• NEDA pushes for bigger role for employers in creating jobs


    THE official economic planning body said creating jobs remains a big challenge in the country as the labor force continues to grow faster than the number of jobs created, making it imperative for government and employers to collaborate in tackling the unemployment problem.

    On Friday, the National Economic and Development Authority (NEDA) appealed to employers across various businesses to take a more active role in efforts to generate high-quality jobs that will provide adequate incomes for Filipinos.

    By increasing their investments, employers can generate quality and better-paying jobs crucial to poverty reduction and inclusive growth, it said.

    “The generation of remunerative employment remains a big challenge in the country.

    Data show that the rate of employment generation has not kept pace with the labor force growth such that there is still a large stock of the unemployed,” Economic Planning Secretary Arsenio Balisacan said in a speech delivered by NEDA Deputy Director General Rolando Tungpalan during the 35th National Conference of Employers on Friday.

    Balisacan told the participants that while poverty incidence in the first half of 2013 has remarkably improved, more needs to be done to substantially reduce poverty and ensure inclusivity.

    Poverty incidence in the country—or the percentage of Filipinos considered poor based on their average income—dropped to 24.9 percent in the first half of 2013 from 27.9 percent in the same period in 2012.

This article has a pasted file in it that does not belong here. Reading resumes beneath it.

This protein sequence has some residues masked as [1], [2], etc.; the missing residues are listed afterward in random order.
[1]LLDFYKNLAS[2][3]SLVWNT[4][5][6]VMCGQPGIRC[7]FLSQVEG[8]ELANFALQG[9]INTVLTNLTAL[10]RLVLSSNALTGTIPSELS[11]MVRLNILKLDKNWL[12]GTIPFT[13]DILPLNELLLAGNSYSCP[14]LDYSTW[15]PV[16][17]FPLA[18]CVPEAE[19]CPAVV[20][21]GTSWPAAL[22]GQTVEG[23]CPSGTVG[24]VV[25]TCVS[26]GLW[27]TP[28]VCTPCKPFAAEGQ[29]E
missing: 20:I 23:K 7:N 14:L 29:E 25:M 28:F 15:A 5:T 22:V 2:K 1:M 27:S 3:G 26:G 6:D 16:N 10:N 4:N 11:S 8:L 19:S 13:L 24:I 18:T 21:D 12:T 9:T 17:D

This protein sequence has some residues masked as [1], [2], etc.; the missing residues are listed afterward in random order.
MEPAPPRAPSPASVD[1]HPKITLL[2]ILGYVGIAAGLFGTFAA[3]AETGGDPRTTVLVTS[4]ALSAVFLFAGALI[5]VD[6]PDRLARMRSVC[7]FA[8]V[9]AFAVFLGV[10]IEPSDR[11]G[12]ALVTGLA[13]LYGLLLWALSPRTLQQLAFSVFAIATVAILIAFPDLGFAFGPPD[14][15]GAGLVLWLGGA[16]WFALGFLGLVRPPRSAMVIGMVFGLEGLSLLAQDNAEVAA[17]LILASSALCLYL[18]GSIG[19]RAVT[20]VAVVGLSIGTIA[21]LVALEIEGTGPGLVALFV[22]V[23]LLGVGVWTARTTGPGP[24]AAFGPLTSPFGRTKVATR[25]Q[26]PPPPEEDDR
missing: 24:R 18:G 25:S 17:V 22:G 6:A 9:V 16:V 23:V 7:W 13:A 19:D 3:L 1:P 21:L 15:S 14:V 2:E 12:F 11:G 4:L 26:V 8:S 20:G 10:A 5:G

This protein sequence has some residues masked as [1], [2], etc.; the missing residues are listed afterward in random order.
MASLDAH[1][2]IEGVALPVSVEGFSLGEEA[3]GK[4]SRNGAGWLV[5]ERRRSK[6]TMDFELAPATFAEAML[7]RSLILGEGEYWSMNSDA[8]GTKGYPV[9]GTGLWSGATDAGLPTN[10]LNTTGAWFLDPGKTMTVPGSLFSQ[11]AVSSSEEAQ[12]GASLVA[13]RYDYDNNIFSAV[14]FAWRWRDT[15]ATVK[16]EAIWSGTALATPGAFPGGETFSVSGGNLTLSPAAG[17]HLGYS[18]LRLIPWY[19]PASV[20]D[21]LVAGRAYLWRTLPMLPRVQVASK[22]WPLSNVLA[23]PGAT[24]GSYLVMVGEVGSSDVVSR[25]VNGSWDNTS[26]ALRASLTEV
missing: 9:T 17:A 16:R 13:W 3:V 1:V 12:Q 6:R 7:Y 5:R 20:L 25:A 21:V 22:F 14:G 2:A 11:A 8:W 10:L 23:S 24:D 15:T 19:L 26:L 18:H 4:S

However, the NEDA chief noted that more concern must be directed toward the creation of high-quality jobs that provide adequate income for the Filipino workforce, rather than the quantity.

    He also outlined the strategies being done to accelerate job creation and to improve the labor and employment situation in the country.

    “These strategies include continuous build-up of capital, promotion of priority sectors, stable macroeconomic fundamentals, investment in research and development in the agriculture, industry and services sectors, and reducing the cost of doing business,” he said.

    Balisacan also highlighted the need for greater support for economic sectors with high growth potentials.

    “Investing in manufacturing, tourism, information technology-business process management, construction, logistics, and agribusiness can provide remunerative jobs for a great number of the poor,” he said.

    Under the Philippine Development Plan 2011-2016 Midterm Update, the government aims to reduce the unemployment rate from 7.0 percent in 2012 to between 6.5 percent and 6.7 percent in 2016.

    The plan also envisions a reduction in the underemployment rate from the current 20 percent to about 17 percent in 2016.

    “We hope that the Employers’ Confederation of the Philippines would continue supporting us in our efforts to generate high-quality and remunerative employment that is key to rapid poverty reduction,” Balisacan said.


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    1. Its not rocket science how to spur up interests in people to go into business but government has to stop being a huge hypocrite.

      NEDA should direct its appeal to our legislative and executive branches who often come up with anti-business programs and policies.

      For example if it wants agriculture to fly, government cannot just pay lip service then impose a Cheap Food Policy that limits opportunities or place it under it under an agrarian reform program that does not allow him to expand(economies of scale), sell, or use his land as collateral etc. Government also has been apathetic to the influx of cheap goods and think our farmers will just bounce back but how can it when most of them are still in the carabao era and those who were competitive were driven out for political reasons.